J. Kong, Z. X. Wu, L. Wei, Z. S. Chen, and S. Yoganathan, “Exploration of antibiotic activity of aminoglycosides, in particular ribostamycin alone and in combination with ethylenediaminetetraacetic acid against pathogenic bacteria,” Frontiers in Microbiology, vol. 11, p. 1718, 2020.View at: Publisher Site | Google Scholar
C. R. Rosenberg, X. Fang, and K. R. Allison, “Potentiating aminoglycoside antibiotics to reduce their toxic side effects,” PLoS One, vol. 15, Article ID e0237948, 2020.View at: Publisher Site | Google Scholar
R. Subramani, M. Narayanasamy, and K. D. Feussner, “Plant-derived antimicrobials to fight against multi-drug-resistant human pathogens,” 3 Biotech, vol. 7, p. 172, 2017.View at: Publisher Site | Google Scholar
O. D. Stefanović, “Synergistic activity of antibiotics and bioactive plant extracts: a study against gram-positive and gram-negative bacteria,” in Bacterial Pathogenesis and Antibacterial Control, IntechOpen Limited, London, UK, 2018.View at: Google Scholar
N. B. Sadeer and M. F. Mahomoodally, “Antibiotic potentiation of natural products: a promising target to fight pathogenic bacteria,” Current Drug Targets, vol. 22, no. 5, pp. 555–572, 2021.View at: Publisher Site | Google Scholar
M. F. Nagoor Meeran, H. Javed, H. Al Taee, S. Azimullah, and S. K. Ojha, “Pharmacological properties and molecular mechanisms of thymol: prospects for its therapeutic potential and pharmaceutical development,” Frontiers in Pharmacology, vol. 8, 2017.View at: Publisher Site | Google Scholar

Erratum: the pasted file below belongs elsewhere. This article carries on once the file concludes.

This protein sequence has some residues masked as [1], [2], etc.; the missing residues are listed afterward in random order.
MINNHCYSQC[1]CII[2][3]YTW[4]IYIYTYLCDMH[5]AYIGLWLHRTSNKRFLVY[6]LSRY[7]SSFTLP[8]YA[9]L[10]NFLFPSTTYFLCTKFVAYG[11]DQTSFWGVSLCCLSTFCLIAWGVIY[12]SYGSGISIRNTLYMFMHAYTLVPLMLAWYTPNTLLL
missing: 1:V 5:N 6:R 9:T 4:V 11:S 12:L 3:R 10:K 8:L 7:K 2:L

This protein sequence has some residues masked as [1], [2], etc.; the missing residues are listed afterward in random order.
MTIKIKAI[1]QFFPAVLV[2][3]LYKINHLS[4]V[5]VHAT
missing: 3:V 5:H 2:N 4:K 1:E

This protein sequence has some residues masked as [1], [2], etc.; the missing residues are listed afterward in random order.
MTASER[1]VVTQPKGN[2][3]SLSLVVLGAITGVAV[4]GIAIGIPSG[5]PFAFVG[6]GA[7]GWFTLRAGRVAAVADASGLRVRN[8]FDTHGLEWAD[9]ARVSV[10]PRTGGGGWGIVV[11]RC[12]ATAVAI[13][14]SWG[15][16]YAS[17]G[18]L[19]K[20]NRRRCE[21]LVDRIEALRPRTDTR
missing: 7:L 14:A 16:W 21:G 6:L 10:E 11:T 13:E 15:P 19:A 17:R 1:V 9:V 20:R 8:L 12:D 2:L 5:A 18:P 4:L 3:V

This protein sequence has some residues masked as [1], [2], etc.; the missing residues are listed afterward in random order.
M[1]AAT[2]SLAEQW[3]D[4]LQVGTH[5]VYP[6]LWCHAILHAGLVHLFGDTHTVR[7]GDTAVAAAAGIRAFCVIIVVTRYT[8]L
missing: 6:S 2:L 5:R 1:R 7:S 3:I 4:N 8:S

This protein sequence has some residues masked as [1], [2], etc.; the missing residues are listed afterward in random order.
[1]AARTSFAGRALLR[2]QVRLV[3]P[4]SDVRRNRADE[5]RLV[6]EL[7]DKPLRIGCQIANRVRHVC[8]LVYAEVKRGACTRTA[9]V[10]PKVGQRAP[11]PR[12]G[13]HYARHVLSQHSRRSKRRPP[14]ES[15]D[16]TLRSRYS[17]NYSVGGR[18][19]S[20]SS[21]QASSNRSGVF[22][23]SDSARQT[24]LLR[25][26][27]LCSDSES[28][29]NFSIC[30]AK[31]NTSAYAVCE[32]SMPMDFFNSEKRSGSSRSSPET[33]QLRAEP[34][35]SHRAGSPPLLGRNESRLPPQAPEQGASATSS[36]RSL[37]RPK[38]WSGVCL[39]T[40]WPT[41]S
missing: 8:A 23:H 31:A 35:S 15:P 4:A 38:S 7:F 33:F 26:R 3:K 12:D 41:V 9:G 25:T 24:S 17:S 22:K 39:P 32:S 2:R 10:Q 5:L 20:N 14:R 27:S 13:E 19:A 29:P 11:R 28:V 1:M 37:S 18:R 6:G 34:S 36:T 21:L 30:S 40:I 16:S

A. Escobar, M. Pérez, G. Romanelli, and G. Blustein, “Thymol bioactivity: a review focusing on practical applications,” Arabian Journal of Chemistry, vol. 13, 2020.View at: Publisher Site | Google Scholar
I. U. Haq, M. Imran, M. Nadeem, T. Tufail, T. A. Gondal, and M. S. Mubarak, “Piperine: a review of its biological effects,” Phytotherapy Research: PT, vol. 35, no. 2, pp. 680–700, 2021.View at: Publisher Site | Google Scholar
J. P. Dzoyem, L. J. McGaw, and J. N. Eloff, “In vitro antibacterial, antioxidant and cytotoxic activity of acetone leaf extracts of nine under-investigated Fabaceae tree species leads to potentially useful extracts in animal health and productivity,” BMC Complementary and Alternative Medicine, vol. 14, p. 147, 2014.View at: Publisher Site | Google Scholar